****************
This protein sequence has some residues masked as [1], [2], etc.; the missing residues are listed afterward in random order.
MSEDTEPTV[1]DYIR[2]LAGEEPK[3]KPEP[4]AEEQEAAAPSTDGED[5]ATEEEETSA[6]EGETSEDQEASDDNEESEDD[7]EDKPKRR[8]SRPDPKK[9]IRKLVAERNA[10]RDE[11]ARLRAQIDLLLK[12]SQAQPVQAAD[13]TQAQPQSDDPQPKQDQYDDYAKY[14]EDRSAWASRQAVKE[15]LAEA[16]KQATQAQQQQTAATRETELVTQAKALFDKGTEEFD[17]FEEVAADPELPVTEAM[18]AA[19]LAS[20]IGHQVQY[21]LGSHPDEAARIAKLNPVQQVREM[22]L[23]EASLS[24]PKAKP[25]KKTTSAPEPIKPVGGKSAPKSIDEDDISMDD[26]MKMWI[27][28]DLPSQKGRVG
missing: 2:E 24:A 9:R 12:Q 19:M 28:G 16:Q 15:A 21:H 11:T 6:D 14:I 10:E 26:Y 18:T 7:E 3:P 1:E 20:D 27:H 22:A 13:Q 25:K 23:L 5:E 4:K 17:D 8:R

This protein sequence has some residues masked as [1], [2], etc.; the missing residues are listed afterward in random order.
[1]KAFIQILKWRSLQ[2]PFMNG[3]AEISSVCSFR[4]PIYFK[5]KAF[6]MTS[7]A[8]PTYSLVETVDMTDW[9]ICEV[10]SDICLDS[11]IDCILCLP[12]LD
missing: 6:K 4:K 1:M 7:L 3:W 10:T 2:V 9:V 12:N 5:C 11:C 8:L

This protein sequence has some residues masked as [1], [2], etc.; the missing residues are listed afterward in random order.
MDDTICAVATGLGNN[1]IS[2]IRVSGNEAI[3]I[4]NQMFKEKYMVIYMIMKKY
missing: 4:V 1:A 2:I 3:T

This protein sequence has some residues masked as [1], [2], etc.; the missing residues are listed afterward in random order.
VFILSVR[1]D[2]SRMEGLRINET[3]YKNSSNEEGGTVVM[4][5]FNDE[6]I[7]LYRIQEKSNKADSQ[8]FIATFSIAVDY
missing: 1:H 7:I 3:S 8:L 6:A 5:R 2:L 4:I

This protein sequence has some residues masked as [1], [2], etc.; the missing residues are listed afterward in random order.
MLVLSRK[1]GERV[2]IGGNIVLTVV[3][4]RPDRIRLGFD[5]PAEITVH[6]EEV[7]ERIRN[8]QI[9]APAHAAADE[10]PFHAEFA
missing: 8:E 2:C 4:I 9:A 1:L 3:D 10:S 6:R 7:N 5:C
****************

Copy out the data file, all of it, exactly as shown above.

This protein sequence has some residues masked as [1], [2], etc.; the missing residues are listed afterward in random order.
MSEDTEPTV[1]DYIR[2]LAGEEPK[3]KPEP[4]AEEQEAAAPSTDGED[5]ATEEEETSA[6]EGETSEDQEASDDNEESEDD[7]EDKPKRR[8]SRPDPKK[9]IRKLVAERNA[10]RDE[11]ARLRAQIDLLLK[12]SQAQPVQAAD[13]TQAQPQSDDPQPKQDQYDDYAKY[14]EDRSAWASRQAVKE[15]LAEA[16]KQATQAQQQQTAATRETELVTQAKALFDKGTEEFD[17]FEEVAADPELPVTEAM[18]AA[19]LAS[20]IGHQVQY[21]LGSHPDEAARIAKLNPVQQVREM[22]L[23]EASLS[24]PKAKP[25]KKTTSAPEPIKPVGGKSAPKSIDEDDISMDD[26]MKMWI[27][28]DLPSQKGRVG
missing: 2:E 24:A 9:R 12:Q 19:M 28:G 16:Q 15:A 21:H 11:T 6:D 14:I 10:E 26:Y 18:T 7:E 3:P 1:E 20:D 27:H 22:A 13:Q 25:K 23:L 5:E 4:K 17:D 8:R

This protein sequence has some residues masked as [1], [2], etc.; the missing residues are listed afterward in random order.
[1]KAFIQILKWRSLQ[2]PFMNG[3]AEISSVCSFR[4]PIYFK[5]KAF[6]MTS[7]A[8]PTYSLVETVDMTDW[9]ICEV[10]SDICLDS[11]IDCILCLP[12]LD
missing: 6:K 4:K 1:M 7:L 3:W 10:T 2:V 9:V 12:N 5:C 11:C 8:L

This protein sequence has some residues masked as [1], [2], etc.; the missing residues are listed afterward in random order.
MDDTICAVATGLGNN[1]IS[2]IRVSGNEAI[3]I[4]NQMFKEKYMVIYMIMKKY
missing: 4:V 1:A 2:I 3:T

This protein sequence has some residues masked as [1], [2], etc.; the missing residues are listed afterward in random order.
VFILSVR[1]D[2]SRMEGLRINET[3]YKNSSNEEGGTVVM[4][5]FNDE[6]I[7]LYRIQEKSNKADSQ[8]FIATFSIAVDY
missing: 1:H 7:I 3:S 8:L 6:A 5:R 2:L 4:I

This protein sequence has some residues masked as [1], [2], etc.; the missing residues are listed afterward in random order.
MLVLSRK[1]GERV[2]IGGNIVLTVV[3][4]RPDRIRLGFD[5]PAEITVH[6]EEV[7]ERIRN[8]QI[9]APAHAAADE[10]PFHAEFA
missing: 8:E 2:C 4:I 9:A 1:L 3:D 10:S 6:R 7:N 5:C